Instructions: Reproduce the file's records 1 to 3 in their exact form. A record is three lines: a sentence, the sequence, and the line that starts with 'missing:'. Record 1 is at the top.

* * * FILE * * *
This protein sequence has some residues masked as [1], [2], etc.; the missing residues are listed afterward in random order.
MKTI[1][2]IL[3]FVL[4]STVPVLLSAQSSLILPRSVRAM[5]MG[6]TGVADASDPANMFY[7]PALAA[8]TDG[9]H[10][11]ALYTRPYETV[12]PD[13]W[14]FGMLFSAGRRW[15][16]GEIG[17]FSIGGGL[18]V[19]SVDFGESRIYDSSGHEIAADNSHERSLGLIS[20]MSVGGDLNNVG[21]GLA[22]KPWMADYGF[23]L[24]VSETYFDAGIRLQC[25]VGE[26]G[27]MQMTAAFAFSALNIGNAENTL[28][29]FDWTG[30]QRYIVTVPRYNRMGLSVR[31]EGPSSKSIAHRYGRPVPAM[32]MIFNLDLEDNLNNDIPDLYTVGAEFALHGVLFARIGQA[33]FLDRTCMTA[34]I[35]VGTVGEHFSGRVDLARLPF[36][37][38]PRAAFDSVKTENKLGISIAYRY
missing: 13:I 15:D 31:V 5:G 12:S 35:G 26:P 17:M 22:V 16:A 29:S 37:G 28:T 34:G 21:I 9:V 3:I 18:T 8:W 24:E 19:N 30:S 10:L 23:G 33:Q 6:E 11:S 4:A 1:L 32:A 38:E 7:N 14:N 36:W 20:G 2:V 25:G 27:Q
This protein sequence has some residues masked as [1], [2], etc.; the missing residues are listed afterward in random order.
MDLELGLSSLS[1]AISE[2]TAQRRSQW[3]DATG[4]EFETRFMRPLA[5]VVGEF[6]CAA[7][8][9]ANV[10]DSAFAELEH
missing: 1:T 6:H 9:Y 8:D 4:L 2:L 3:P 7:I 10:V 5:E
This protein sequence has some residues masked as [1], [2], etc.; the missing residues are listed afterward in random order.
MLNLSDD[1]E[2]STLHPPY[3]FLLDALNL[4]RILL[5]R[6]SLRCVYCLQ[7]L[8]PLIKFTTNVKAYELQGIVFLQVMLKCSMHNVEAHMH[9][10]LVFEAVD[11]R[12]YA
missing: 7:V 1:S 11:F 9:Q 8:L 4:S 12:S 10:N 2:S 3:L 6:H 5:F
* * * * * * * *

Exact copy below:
This protein sequence has some residues masked as [1], [2], etc.; the missing residues are listed afterward in random order.
MKTI[1][2]IL[3]FVL[4]STVPVLLSAQSSLILPRSVRAM[5]MG[6]TGVADASDPANMFY[7]PALAA[8]TDG[9]H[10][11]ALYTRPYETV[12]PD[13]W[14]FGMLFSAGRRW[15][16]GEIG[17]FSIGGGL[18]V[19]SVDFGESRIYDSSGHEIAADNSHERSLGLIS[20]MSVGGDLNNVG[21]GLA[22]KPWMADYGF[23]L[24]VSETYFDAGIRLQC[25]VGE[26]G[27]MQMTAAFAFSALNIGNAENTL[28][29]FDWTG[30]QRYIVTVPRYNRMGLSVR[31]EGPSSKSIAHRYGRPVPAM[32]MIFNLDLEDNLNNDIPDLYTVGAEFALHGVLFARIGQA[33]FLDRTCMTA[34]I[35]VGTVGEHFSGRVDLARLPF[36][37][38]PRAAFDSVKTENKLGISIAYRY
missing: 13:I 15:D 31:V 5:G 12:S 35:G 26:P 17:M 22:V 16:A 29:S 37:G 28:T 34:G 21:I 9:V 3:I 18:T 8:W 24:E 19:N 30:S 10:L 23:G 33:Q 6:E 11:S 4:A 1:L 32:A 38:E 7:N 14:N 36:W 20:G 2:V 25:G 27:Q
This protein sequence has some residues masked as [1], [2], etc.; the missing residues are listed afterward in random order.
MDLELGLSSLS[1]AISE[2]TAQRRSQW[3]DATG[4]EFETRFMRPLA[5]VVGEF[6]CAA[7][8][9]ANV[10]DSAFAELEH
missing: 1:T 6:H 9:Y 8:D 4:L 2:L 3:P 7:I 10:V 5:E
This protein sequence has some residues masked as [1], [2], etc.; the missing residues are listed afterward in random order.
MLNLSDD[1]E[2]STLHPPY[3]FLLDALNL[4]RILL[5]R[6]SLRCVYCLQ[7]L[8]PLIKFTTNVKAYELQGIVFLQVMLKCSMHNVEAHMH[9][10]LVFEAVD[11]R[12]YA
missing: 7:V 1:S 11:F 9:Q 8:L 4:S 12:S 10:N 2:S 3:L 6:H 5:F